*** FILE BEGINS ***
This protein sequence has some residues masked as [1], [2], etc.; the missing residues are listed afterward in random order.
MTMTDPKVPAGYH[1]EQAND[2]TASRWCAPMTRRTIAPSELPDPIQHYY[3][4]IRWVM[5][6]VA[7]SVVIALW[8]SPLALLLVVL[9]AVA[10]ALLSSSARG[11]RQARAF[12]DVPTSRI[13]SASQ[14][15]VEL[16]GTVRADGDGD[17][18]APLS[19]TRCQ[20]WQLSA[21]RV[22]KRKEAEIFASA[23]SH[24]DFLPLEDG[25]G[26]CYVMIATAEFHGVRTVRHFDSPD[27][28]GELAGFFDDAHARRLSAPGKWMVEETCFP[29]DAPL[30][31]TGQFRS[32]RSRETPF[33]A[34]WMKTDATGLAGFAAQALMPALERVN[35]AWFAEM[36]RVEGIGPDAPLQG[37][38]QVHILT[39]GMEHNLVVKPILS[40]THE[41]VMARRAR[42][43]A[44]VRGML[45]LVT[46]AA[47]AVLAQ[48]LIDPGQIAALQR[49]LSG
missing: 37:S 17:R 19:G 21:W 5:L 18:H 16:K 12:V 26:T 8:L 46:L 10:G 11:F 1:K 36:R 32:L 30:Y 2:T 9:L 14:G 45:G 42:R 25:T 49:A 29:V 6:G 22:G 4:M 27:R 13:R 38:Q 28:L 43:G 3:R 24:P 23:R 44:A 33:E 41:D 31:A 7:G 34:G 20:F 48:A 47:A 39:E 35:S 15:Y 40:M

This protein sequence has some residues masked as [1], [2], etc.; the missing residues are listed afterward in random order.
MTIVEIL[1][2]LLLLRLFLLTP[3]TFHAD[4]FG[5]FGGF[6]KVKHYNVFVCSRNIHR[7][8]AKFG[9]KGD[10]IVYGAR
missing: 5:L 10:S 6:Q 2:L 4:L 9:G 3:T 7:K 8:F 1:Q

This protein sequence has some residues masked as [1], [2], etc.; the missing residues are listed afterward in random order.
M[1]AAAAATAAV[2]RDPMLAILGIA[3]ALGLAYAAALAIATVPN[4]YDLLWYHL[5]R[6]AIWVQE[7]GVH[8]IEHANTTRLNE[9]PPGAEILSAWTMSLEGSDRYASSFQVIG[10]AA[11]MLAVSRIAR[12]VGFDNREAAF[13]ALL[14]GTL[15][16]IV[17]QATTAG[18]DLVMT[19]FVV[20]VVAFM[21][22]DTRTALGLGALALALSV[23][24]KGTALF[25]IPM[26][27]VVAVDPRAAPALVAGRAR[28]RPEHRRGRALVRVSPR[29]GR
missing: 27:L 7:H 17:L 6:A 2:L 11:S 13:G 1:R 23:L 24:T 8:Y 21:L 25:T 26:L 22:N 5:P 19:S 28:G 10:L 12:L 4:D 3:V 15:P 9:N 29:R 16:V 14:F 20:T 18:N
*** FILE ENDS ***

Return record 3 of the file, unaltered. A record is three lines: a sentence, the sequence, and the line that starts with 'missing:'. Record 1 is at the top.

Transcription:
This protein sequence has some residues masked as [1], [2], etc.; the missing residues are listed afterward in random order.
M[1]AAAAATAAV[2]RDPMLAILGIA[3]ALGLAYAAALAIATVPN[4]YDLLWYHL[5]R[6]AIWVQE[7]GVH[8]IEHANTTRLNE[9]PPGAEILSAWTMSLEGSDRYASSFQVIG[10]AA[11]MLAVSRIAR[12]VGFDNREAAF[13]ALL[14]GTL[15][16]IV[17]QATTAG[18]DLVMT[19]FVV[20]VVAFM[21][22]DTRTALGLGALALALSV[23][24]KGTALF[25]IPM[26][27]VVAVDPRAAPALVAGRAR[28]RPEHRRGRALVRVSPR[29]GR
missing: 27:L 7:H 17:L 6:A 2:L 11:S 13:G 1:R 23:L 24:T 8:Y 21:L 25:T 26:L 22:N 5:P 19:S 28:G 10:L 12:L 4:D 3:V 15:P 9:N 29:R 16:V 14:F 20:T 18:N